The year 1771 saw Adams write a series of newspaper articles that laid out the case and roused support for American freedom from Britain. He then founded Boston’s Committee of Correspondence, which would become a vital communication and coordination entity during the Revolutionary War, playing a lead role in directing it. From there he helped plan and stage the Boston Tea Party in protest to Britain’s’ Tea Act tax.
Finally, in 1773, Adams became the first American public figure to call for a Continental Congress and independence from Britain.
Stoll lauds Adams’ communication skills through his relentless letters and his staging of public events to build support for his positions.
“We shall be respected in England exactly in proportion to the firmness and strength of our opposition,” Adams said in 1774.
When British regulars marched on the Boston countryside on the evening of April 19, 1775, they were heading to Concord where they believed rebel weapons and supplies were stored. Paul Revere and two other riders set out on their midnight rides to warn the militia of that, and to warn Adams and John Hancock that they could be arrested.
The British so hated and feared Adams that they dubbed him “the most dangerous man in Massachusetts,” wrote Dennis Fradin in “Samuel Adams.”
When the Redcoats then clashed with Colonial militia — the minutemen — at Lexington Green on the morning of the 19th, the Revolutionary War had begun.
Massachusetts Gov. Thomas Hutchinson in June 1775 offered pardons to all American rebels, except Adams and John Hancock — whose offenses, he wrote, were too serious and traitorous to warrant anything less than a severe sentence such as hanging.
Adams went on to serve as a Massachusetts delegate to the Continental Congress, which he helped create and where took a lead in helping make George Washington commander in chief of the American army.
A Death Warrant
As some in the Congress pondered whether reconciliation with Britain was still possible, Adams argued in 1776: “Is not America already independent? Why then not declare it?” On July 4th of that year, Adams and the Congress did just that.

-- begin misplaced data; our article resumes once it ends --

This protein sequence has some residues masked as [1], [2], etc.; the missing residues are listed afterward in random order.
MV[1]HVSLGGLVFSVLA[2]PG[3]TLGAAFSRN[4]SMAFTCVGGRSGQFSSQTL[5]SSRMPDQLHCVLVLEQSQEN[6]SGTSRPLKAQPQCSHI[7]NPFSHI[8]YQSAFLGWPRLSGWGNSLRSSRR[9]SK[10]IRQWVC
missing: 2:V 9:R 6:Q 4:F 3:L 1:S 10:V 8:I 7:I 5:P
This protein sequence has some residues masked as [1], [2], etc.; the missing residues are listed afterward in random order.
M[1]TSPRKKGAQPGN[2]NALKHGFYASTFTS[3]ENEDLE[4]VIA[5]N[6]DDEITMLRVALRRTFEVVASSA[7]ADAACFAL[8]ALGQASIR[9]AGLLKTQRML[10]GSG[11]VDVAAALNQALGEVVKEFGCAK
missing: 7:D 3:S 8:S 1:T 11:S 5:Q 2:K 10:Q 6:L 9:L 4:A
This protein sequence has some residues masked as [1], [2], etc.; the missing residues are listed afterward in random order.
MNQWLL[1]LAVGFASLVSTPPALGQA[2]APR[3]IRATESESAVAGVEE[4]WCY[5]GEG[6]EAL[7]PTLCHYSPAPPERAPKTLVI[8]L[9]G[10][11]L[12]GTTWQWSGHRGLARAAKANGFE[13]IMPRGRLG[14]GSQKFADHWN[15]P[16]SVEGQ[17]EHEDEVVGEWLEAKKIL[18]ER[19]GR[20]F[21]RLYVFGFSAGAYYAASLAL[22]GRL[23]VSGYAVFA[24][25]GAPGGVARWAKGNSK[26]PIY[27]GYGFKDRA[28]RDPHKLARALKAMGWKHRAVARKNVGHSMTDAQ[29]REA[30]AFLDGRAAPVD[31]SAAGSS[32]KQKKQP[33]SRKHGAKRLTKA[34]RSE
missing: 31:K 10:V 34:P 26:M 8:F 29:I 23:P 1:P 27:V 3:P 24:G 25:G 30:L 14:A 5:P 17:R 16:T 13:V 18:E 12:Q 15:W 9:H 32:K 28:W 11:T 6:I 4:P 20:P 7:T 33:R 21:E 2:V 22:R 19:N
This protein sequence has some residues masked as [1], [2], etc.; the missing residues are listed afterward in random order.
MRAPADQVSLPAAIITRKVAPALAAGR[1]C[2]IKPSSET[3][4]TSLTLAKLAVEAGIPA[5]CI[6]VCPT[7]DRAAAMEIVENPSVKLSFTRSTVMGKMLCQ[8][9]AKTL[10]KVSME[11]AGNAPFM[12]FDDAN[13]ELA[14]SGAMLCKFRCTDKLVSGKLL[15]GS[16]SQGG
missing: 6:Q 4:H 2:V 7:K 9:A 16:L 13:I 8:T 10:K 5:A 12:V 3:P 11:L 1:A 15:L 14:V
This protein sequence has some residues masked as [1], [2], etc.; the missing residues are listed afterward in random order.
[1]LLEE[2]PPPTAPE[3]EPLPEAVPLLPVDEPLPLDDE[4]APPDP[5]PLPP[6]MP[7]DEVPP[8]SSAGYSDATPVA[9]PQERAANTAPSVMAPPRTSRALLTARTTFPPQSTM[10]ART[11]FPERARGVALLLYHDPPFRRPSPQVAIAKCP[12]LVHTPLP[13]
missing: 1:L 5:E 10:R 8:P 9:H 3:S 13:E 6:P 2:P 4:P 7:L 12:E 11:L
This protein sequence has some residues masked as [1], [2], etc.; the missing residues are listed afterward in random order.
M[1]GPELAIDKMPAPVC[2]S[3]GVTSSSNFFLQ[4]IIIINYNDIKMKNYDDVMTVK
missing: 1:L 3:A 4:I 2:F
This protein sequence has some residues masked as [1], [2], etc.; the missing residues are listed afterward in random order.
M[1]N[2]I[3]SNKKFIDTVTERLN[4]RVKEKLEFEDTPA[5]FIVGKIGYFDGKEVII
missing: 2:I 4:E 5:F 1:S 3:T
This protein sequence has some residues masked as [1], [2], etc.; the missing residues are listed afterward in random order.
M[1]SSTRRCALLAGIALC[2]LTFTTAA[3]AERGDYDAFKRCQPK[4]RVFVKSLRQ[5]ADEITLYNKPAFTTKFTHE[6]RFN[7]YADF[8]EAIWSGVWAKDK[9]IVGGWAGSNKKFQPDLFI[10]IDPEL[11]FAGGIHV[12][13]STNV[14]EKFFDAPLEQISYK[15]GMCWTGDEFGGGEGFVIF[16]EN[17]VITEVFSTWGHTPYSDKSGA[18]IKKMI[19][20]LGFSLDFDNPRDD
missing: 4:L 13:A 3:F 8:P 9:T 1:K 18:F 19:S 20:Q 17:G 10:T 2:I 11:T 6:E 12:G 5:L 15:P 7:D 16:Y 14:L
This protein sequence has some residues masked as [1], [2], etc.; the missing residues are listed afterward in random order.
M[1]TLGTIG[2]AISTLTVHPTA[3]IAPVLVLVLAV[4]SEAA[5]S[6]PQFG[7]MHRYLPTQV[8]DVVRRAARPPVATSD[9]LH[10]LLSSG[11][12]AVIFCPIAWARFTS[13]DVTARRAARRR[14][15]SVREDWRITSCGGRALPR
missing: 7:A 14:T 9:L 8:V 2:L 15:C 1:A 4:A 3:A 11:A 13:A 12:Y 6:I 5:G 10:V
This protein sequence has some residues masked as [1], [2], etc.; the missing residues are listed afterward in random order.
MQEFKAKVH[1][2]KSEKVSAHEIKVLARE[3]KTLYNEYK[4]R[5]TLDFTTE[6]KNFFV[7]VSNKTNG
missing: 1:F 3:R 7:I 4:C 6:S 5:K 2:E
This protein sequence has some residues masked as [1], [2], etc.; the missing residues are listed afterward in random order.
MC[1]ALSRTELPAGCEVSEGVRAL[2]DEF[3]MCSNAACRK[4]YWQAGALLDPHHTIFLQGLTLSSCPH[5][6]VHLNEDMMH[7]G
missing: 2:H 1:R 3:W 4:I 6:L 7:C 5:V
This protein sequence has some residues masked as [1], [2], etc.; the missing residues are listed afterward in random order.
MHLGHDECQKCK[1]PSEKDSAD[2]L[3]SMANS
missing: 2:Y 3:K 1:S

For those who signed it, the document was also essentially their death warrant and they recognized it. “And for the support of this declaration, with a firm reliance on the protection of Divine Providence, we mutually pledge to each other our lives, our fortunes and our sacred honor,” its last sentence reads.
Until the war ended in 1783, Adams was a leading figure who worked tirelessly in the Continental Congress in support of that effort. “For depth of purpose, zeal and sagacity, no man in Congress exceeded, if any equaled, Sam Adams,” Thomas Jefferson said.
After signing the Articles of Confederation in 1781, Adams was elected in 1788 to the Massachusetts convention on the ratification of the Constitution for the new nation. He was then elected John Hancock’s lieutenant governor of Massachusetts and served from 1789 to 1793, succeeding him on the governor’s death. He was re-elected in 1794 before retiring in 1797 because of an incapacitating illness.
The old revolutionary’s influence continued to be felt. Then-President Jefferson said in 1801: “I often asked myself, is this exactly in the spirit of the patriarch of liberty, Samuel Adams? Is it as he would express it? Will he approve of it?”
Considered the first Founding Father to call for America’s independence from Britain.
Signer of the Declaration of Independence. Called the “Father of American Independence,” and “Father of the Revolution.” Governor of Massachusetts.
Overcame: The daunting task of creating support for independence from Britain.
Lesson: One man with a dream can make a difference.
“Let us awaken then, and evince a different spirit — a spirit that shall inspire the people with confidence in themselves and in us — a spirit that will encourage them to persevere in this glorious struggle, until their rights and liberties shall be established on a rock.”
So Said Adams
“Government is instituted for the common good, not for the profit, honor, or private interest of any one man, family, or class of men.”
“It is essential that the people should be united in the Federal government, to withstand the common enemy, and to preserve their valuable rights and liberties.”
“Where there is a spark of patriotic fire, we will enkindle it.!”
“I am in fashion and out of fashion, as the whim goes. I will stand alone!”
John Adams Put Life And Career On Line For America
Paul Revere Rode Principles Of Liberty For America
Joseph Warren Died A Hero At Battle of Bunker Hill